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Does Pinker’s “Better Angels” Undermine Religious Morality?

Pinker at Strand book store in Manhattan last week

It is often argued that religion makes individuals and the world more just and moral, that it builds character and provides a foundation from which we understand right from wrong, good from evil; if it wasn’t for religion, apologists say, then the world would fall into a Hobbesian state of nature where violence prevails and moral codes fail. To reinforce this contention, they point out that Stalin, Hitler and Mao were atheists to force an illogical causal connection between what they did and what they believed.

One way to answer the question of if religion makes people and the world more moral and better off is to look at the history books. For that, I draw upon Steven Pinker’s latest, The Better Angels of Our Nature, an 800 page giant that examines the decline of violence from prehistoric hunter-gatherer societies to the present. Pinker opens his book with the following: “Believe it or not – and I know that most people do not – violence has declined over long stretches of time, and today we may be living in the most peaceable era in our species’ existence. The decline, to be sure, has not been smooth; it has not brought violence down to zero; and it is not guaranteed to continue. But it is an unmistakable development, visible on scales from millennia to years, from the waging of wars to the spanking of children.” Whether you’re familiar with Better Angels or not, it’s worth reviewing its arguments to show why violence declined. Let’s run through three sections of Pinker’s book – The Pacification Process, The Civilizing Process, and The Humanitarian Revolution – to see how violence declined. Doing so will allow us to judge if history has anything to say about religion being a credible source of moral good at the individual and global level.

The Pacification Process describes the shift from hunter-gatherer societies to state-run societies. Comparing data from hunter-gatherer societies to modern states reveals two different worlds. For example, the percentage of deaths due to violent trauma (we know this from archaeological studies) in hunter-gatherer societies was on average about 15 percent, with the Crow Creek Native Americans of South Dakota (circa 1325 CE) topping off the list at just below 65 percent and the Nubia of Papua New Guinea (circa 12,000-10,000 BCE) at the bottom at just below 10 percent. By comparison, in 2005 the percentage was less than point one of one percentage; people just aren’t killing each other like they used too, in other words. Another metric to compare hunter-gatherer societies to state-run societies in terms of violence is war deaths per 100,000 people per year. In hunter-gatherer societies it was on average 524. In contrast, consider the two most violence state-run societies in the modern era: Germany in the 20th century, which was involved in two world wars, is at 135 and Russia, which was involved in two world wars and a major revolution, is at 130. The whole world in the 20th century was around 60 war deaths per 100,000 people per year. Taken together, then, Hobbes got it right when he said that the state of nature was “solitary, poor, nasty, brutish and short.”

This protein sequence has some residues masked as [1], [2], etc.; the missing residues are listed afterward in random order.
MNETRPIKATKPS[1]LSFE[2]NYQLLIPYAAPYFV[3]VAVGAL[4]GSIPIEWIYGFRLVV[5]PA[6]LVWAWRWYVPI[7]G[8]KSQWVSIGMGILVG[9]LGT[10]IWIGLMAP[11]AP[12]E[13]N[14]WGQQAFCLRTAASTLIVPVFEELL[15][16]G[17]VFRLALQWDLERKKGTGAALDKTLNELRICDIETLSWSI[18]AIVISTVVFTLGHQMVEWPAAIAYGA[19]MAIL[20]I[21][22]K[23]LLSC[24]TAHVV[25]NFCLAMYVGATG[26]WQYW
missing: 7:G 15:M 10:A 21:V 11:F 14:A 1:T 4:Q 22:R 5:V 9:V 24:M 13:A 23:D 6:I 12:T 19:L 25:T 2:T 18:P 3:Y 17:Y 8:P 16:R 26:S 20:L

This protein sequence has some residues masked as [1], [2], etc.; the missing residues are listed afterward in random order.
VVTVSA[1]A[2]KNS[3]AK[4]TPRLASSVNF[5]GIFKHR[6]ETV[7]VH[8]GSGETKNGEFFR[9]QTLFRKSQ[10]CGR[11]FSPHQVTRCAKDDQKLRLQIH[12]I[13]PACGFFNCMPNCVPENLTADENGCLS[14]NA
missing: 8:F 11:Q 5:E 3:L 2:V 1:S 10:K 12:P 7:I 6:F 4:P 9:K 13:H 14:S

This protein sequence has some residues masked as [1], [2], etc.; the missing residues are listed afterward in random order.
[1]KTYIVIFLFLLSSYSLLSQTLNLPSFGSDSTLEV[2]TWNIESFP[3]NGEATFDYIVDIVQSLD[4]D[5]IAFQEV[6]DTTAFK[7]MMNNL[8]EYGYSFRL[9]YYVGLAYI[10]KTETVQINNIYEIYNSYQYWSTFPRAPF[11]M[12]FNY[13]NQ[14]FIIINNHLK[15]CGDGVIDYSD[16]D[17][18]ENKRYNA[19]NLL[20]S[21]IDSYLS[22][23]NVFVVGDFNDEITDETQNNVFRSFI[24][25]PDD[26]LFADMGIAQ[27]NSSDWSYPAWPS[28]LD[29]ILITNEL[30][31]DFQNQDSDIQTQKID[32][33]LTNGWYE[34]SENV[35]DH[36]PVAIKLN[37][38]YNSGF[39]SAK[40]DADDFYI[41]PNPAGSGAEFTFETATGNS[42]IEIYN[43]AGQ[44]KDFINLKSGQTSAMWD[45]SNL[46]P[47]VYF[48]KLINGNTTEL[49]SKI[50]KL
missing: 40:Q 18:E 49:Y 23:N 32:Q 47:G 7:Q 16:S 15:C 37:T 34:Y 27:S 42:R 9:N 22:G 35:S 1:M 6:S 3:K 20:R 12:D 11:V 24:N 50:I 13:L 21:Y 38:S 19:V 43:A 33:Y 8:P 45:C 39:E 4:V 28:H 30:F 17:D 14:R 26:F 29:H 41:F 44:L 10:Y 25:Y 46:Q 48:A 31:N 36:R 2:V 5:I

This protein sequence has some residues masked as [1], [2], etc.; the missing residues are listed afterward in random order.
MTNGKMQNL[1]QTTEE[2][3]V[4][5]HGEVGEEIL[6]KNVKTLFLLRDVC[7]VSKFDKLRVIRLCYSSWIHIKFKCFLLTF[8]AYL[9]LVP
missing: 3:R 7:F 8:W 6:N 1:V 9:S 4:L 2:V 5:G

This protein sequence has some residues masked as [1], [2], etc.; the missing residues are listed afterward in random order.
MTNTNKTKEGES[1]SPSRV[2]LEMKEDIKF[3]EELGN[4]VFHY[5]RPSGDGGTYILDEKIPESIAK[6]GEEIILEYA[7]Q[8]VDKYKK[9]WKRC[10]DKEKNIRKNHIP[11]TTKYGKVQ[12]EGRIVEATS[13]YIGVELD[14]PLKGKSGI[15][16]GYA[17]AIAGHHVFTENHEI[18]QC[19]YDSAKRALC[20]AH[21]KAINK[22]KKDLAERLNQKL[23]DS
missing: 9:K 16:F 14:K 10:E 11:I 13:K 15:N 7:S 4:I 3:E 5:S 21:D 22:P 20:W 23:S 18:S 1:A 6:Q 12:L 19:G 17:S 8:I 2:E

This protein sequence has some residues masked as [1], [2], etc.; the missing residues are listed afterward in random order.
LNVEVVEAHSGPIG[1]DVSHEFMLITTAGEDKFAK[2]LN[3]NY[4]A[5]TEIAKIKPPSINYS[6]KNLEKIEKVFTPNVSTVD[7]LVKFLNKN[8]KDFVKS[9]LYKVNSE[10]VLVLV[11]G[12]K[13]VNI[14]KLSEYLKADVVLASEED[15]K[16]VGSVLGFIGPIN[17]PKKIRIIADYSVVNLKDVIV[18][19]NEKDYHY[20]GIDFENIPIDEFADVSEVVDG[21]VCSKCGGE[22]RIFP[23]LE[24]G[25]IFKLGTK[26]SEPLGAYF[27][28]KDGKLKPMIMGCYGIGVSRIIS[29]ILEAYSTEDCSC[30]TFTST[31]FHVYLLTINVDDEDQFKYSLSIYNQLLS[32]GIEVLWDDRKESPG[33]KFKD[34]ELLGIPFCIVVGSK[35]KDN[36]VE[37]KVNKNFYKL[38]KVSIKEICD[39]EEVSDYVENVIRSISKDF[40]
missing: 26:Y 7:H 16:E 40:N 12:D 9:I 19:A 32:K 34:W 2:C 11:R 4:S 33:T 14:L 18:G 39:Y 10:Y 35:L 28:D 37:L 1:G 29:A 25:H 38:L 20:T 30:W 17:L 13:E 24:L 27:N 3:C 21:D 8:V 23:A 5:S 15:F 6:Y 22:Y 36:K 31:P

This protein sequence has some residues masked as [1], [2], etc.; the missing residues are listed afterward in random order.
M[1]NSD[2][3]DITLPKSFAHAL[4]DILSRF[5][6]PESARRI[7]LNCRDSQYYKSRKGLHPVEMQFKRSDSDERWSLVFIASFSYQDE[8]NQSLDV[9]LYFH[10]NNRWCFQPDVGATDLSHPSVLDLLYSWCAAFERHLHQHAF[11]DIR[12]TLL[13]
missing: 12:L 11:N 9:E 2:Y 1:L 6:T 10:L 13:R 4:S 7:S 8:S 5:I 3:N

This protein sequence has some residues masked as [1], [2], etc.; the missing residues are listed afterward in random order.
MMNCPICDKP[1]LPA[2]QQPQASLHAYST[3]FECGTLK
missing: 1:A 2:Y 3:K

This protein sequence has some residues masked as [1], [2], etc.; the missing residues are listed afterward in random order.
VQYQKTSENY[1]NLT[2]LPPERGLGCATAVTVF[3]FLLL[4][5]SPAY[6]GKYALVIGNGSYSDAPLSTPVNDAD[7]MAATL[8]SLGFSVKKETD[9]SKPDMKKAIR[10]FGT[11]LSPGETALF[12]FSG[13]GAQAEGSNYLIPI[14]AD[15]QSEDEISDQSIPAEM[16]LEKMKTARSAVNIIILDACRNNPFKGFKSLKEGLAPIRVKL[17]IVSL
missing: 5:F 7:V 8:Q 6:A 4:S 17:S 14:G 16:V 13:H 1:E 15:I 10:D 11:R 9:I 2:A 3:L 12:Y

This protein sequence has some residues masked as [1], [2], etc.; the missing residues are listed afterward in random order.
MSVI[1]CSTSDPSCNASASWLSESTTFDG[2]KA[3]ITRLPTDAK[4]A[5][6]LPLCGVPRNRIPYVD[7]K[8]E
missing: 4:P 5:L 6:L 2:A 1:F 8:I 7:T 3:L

The Civilizing Process describes the decline of violence in Europe throughout the middle ages beginning around 1200 and ending in the modern era. One way to compare these two societies is to look at homicides per 100,000 people per year in England over the course of the last 800 years. Between 1200 and 1400, roughly 20 to 30 of every 100,000 English people were murdered. Compare this to the year 2000 where the number is less than one. This means, as Pinker says, “a contemporary Englishmen has a 50 fold less chance of being murdered than his compatriot in the middle ages.” The same story holds across Europe where murder rates declined in a nearly identical fashion. In Italy, for example, the murder rate dropped from about 90 homicides per 100,000 per year in 1300 to between one and two percent in 2000, and in the Netherlands it dropped from about 80 to also between one and two percent across the same time period. Indeed, as Pinker remarks, “from the 14th century on, the European homicide rate sank steadily.” The United States saw similar trends, though obviously not over the same period of time. Here’s one example. Homicides per 100,000 in per year in California fell from a bit over a hundred in 1850 to less than ten in 1910; it truly was the wild west.